Leaf and Internode


Leaves of different species show wide variation in morphology and anatomy, usually associated with specialized roles in photosynthesis. Formation of leaves, from naive meristematic cells at the growing shoot tip, differs subtly in monocotyledonous and dicotyledonous plants, although it appears to involve conserved gene functions.

Keywords: leaf; leaves; lateral organs; shoot apical meristem; stem

Figure 1.

Parts of the monocot and dicot leaf. (a) A simple leaf of the dicot, Antirrhinum majus (snapdragon). (b) A compound leaf of the dicot Pisum sativum (garden pea). (c) Part of the grass‐like monocot leaf of Zea mays (maize). (d) The broad monocot leaf of Spathiphyllum wallisii.

Figure 2.

Leaf anatomy. (a) A section of the leaf blade of bean (Phaseolus vulgaris) showing adaxial and abaxial epidermal cell layers (e), a single layer of palisade mesophyll cells (pm) and several layers of (sm). This picture is of a mature leaf that was frozen and then broken before viewing in a scanning electron microscope. Bar, 50 μm.

(b) The abaxial epidermis of a wheat leaf blade with a pair of stomatal (gc). The cuticle formed on the leaf surface includes numerous wax crystals. Key: e, epidermal cell; sa, stomatal aperture. Bar, 20 μm.

(c) The abaxial epidermis of an immature bean leaf with both hooked and glandular trichomes. Labelled as in (a). Bar, 100 μm.

(d) A section through a maize leaf showing typical Kranz anatomy associated with C4 photosynthesis. This stained section was made perpendicular to the long axis of the leaf. Key: e, epidermis; m, mesophyll; bs, bundle sheath; v, vascular cells. Bar, 50 μm. Photograph provided by Jane Langdale, University of Oxford.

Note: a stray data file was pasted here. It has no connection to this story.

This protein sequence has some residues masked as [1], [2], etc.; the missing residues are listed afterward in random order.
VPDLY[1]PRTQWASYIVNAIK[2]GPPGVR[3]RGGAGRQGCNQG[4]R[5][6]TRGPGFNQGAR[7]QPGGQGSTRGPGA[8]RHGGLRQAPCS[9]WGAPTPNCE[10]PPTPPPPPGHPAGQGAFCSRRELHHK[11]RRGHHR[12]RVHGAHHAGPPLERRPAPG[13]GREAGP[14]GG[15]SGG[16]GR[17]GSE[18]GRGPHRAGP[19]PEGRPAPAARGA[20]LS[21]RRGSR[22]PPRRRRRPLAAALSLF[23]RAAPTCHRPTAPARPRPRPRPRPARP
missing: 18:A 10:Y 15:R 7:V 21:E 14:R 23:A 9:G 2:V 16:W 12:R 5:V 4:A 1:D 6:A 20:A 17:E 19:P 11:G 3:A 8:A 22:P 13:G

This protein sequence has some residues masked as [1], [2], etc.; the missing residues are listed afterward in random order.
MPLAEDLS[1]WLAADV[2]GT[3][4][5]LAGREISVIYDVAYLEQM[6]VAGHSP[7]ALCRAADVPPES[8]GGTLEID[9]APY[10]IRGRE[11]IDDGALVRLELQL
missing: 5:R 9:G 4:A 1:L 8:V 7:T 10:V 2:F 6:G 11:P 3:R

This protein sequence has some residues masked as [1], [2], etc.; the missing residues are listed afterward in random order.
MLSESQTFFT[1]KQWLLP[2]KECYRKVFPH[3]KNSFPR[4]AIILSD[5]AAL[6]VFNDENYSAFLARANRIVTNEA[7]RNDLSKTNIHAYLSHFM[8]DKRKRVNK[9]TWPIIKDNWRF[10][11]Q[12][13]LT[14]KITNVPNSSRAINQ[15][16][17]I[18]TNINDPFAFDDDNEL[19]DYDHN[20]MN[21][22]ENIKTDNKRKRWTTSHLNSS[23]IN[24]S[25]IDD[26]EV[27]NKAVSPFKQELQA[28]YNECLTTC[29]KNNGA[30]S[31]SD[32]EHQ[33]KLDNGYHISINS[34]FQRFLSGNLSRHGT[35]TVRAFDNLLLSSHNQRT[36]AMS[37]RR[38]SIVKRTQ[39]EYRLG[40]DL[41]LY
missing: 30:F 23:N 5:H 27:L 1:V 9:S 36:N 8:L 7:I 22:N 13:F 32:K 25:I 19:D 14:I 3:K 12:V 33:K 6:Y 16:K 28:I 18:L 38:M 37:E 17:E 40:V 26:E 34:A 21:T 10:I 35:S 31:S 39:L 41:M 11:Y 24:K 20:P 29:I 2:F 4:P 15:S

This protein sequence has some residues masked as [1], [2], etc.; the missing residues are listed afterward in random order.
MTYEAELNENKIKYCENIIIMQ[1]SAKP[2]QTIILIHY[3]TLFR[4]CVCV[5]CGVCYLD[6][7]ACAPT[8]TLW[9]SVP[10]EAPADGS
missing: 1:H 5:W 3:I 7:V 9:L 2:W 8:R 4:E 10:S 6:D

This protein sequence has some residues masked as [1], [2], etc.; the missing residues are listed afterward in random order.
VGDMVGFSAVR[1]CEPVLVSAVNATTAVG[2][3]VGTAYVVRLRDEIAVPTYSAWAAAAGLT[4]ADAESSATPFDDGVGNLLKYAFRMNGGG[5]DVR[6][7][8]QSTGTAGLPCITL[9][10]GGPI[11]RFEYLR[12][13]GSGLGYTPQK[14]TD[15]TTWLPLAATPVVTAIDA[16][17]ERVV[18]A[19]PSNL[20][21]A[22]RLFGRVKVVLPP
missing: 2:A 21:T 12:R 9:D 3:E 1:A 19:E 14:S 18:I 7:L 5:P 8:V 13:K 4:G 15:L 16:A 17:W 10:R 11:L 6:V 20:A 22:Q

Figure 3.

Leaf initiation. (a) The shoot apex of the dicot, Antirrhinum majus, showing the (SAM) and primordia of leaves formed from it (p). Leaves are produced in opposite pairs and numbered according to increasing age. (b) The apex of the monocot, barley. Leaf primordia (p) are more flattened than those of dicots, produced singly, and encircle the whole meristem. Bars, 100 μm.


Further Reading

Bell A (1991) Plant Form. An Illustrated Guide to Flowering Plant Morphology. Oxford: Oxford University Press.

Esau K (1977) Anatomy of Seed Plants. New York: John Wiley.

Freeling M (1992) A conceptual framework for maize leaf development. Developmental Biology 153: 44–58.

Hetherington AM (ed.) (1994) The Tansley Review Collections. 1: Leaf development and function. New Phytologist 128: 19–507.

Steeves TA and Sussex IM (1989) Patterns in Plant Development. Cambridge, UK: Cambridge University Press.

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How to Cite close
Hudson, Andrew, and Jeffree, Christopher(Apr 2001) Leaf and Internode. In: eLS. John Wiley & Sons Ltd, Chichester. http://www.els.net [doi: 10.1038/npg.els.0002056]